Strong Demand for Canadian Agriculture Results in Robust Year for Port of Vancouver

The Vancouver Fraser Port Authority today released 2016 year-end statistics for trade through the Port of Vancouver. Overall volume decreased slightly to 136 million tonnes of cargo, down 1.8 per cent from 2015. Sectors experiencing declines were offset by others that hit new records, including the bulk grain sector.

“One of our biggest strengths has been, and continues to be, the port’s ability to accommodate the most diversified range of cargo of any port in North America,” said Robin Silvester, president and chief executive officer of the Vancouver Fraser Port Authority. “Since 2013, the Port of Vancouver has experienced its fourth consecutive year of traffic volumes over 135-million-tonnes, despite global economic downturns. Thanks to the confidence that port users and terminal operators have shown in the Vancouver gateway, combined with our focus on infrastructure development and sustainability, the Port of Vancouver is well-positioned for continued growth. We are pleased that investments are already underway to build capacity for this growth in multiple sectors.”

This is the Port of Vancouver’s third consecutive year of record volumes in bulk grain and its fifth year of an upward trend. Bulk grain export volumes through the port increased 1.3 per cent from 2015, to reach 21.8 million metric tonnes in 2016. Strong global demand for Canadian agriculture was met with a bumper crop in Canada and increased exports of grain through the Port of Vancouver.

“The continued growth in grain volumes through the Port of Vancouver demonstrates the strong reputation of Canadian grain and reflects the expansion plans we are seeing for this commodity in particular,” continued Robin Silvester. “Demand for Canadian grain from many countries is being met by farmers across Canada and by terminals who continue to invest in new technology.”

Record bulk grain exports were driven by higher volumes of canola and specialty crop exports, which are up by 18.9 per cent and 17.9 per cent respectively. This growth was offset by a 16.4 per cent decrease in wheat exports due to adverse weather conditions.

Containerized exports increased by 3.3 per cent due to growth in woodpulp, grain and food and agri-product shipments. This increase was offset by a 2.4 per cent decline in loaded import containers, partly due to the return of some traffic to U.S. west coast ports after their 2015 labour dispute, leading to a flat result in overall laden container volumes for 2016.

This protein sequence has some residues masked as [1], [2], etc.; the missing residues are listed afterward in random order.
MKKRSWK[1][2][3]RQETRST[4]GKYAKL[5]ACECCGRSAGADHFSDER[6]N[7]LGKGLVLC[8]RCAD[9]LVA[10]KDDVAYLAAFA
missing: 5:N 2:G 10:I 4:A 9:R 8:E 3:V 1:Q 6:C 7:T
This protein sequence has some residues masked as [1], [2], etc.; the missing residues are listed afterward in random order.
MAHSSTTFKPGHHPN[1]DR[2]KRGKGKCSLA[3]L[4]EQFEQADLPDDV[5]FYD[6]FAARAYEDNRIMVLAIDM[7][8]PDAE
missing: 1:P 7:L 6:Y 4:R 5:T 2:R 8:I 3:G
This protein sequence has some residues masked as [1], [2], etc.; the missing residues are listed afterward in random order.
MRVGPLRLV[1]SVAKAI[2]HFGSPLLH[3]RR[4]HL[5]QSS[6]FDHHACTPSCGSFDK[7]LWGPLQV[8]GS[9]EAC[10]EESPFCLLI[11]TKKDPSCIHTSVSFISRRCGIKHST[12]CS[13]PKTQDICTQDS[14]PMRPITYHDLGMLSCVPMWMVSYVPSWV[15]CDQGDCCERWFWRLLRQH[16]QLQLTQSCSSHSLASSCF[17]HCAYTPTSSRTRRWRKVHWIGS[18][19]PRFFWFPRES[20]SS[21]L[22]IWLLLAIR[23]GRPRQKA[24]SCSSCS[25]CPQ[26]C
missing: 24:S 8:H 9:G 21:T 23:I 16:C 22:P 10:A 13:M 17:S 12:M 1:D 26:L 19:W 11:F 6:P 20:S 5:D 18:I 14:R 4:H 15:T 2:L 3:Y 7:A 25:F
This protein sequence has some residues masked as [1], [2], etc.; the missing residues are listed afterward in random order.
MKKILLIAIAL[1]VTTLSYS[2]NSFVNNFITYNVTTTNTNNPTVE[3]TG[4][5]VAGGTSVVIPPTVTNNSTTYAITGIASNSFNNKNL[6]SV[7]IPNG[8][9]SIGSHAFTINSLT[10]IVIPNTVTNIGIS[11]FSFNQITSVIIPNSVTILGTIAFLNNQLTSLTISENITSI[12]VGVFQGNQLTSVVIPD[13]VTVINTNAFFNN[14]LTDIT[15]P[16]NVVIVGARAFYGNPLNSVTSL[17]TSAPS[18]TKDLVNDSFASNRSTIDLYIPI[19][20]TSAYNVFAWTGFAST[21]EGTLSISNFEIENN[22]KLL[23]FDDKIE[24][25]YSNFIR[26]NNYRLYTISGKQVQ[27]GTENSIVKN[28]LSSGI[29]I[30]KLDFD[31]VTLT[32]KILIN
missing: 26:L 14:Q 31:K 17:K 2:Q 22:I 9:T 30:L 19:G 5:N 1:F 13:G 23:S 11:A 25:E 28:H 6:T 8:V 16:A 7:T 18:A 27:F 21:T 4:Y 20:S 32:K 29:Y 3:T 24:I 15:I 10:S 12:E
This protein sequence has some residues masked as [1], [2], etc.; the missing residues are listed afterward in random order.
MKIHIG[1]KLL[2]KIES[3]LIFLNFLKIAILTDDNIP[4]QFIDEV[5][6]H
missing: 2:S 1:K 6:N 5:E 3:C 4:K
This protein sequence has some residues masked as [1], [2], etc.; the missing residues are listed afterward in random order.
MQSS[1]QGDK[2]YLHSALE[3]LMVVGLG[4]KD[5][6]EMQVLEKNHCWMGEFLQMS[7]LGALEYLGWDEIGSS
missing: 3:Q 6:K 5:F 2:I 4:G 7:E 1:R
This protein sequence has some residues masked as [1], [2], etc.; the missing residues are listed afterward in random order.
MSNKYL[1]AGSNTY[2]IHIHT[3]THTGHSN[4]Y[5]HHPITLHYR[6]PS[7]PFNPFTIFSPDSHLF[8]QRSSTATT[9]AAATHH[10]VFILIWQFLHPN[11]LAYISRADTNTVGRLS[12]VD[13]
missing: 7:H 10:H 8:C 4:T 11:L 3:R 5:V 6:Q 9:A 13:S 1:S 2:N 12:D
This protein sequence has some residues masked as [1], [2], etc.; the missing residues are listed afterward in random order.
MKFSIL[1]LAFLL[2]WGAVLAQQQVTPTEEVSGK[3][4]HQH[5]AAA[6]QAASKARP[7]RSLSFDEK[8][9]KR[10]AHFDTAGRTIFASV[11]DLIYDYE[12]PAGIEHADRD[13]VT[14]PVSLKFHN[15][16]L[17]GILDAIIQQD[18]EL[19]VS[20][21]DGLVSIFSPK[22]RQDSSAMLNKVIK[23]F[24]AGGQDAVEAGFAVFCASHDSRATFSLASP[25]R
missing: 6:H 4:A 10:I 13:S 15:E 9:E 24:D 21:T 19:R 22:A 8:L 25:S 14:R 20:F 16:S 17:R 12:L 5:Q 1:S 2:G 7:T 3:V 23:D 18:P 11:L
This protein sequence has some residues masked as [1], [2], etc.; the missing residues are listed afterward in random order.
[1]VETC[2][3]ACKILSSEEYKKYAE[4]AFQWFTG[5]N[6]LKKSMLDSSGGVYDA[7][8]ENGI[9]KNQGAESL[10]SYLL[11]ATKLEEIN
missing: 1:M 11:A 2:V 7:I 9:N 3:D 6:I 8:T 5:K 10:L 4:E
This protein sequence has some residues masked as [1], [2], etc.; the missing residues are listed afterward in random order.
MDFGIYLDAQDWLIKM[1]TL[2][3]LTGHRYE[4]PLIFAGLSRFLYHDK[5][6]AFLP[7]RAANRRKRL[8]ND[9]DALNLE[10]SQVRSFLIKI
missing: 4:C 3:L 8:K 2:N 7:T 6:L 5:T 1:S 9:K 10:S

The weak Canadian dollar and a slowdown in industry investment and development activity in western Canada was reflected in the 17.2 per cent decline in metal and project cargo imports in 2016. A 22 per cent drop in breakbulk lumber and wood pulp also contributed to a decline in overall import and export breakbulk volumes.

Metallurgical coal volumes increased 1.8 per cent in 2016 due to a 64.3 per cent increase in exports to India and sustained demand from Japan, China, and South Korea. Overall coal volumes are down by 6.1 per cent in 2016, due to a 28.2 per cent decrease in thermal coal exports.

The cruise industry in Vancouver is experiencing stable growth as demand for Alaskan cruises continues to increase. In 2016, the port welcomed 228 cruise ships and 826,820 passengers compared to 805,400 passengers in 2015, an increase of three per cent, as major cruise lines continue to invest in the Alaska itinerary.

About Vancouver Fraser Port Authority:
Vancouver Fraser Port Authority is responsible for the stewardship of the federal port lands in and around Vancouver, British Columbia. It is accountable to the federal minister of transport and operates pursuant to the Canada Marine Act. The Port of Vancouver is Canada’s largest, and the third largest in North America by tonnes of cargo, facilitating trade between Canada and more than 170 world economies. Located in a naturally beautiful setting on Canada’s west coast, the port authority and port terminals and tenants are responsible for the efficient and reliable movement of goods and passengers, integrating environmental, social and economic sustainability initiatives into all areas of port operations. Enabling the trade of approximately $200 billion in goods, port activities sustain an estimated 100,000 supply-chain jobs, $6.1 billion in wages, and $9.7 billion in GDP across Canada.

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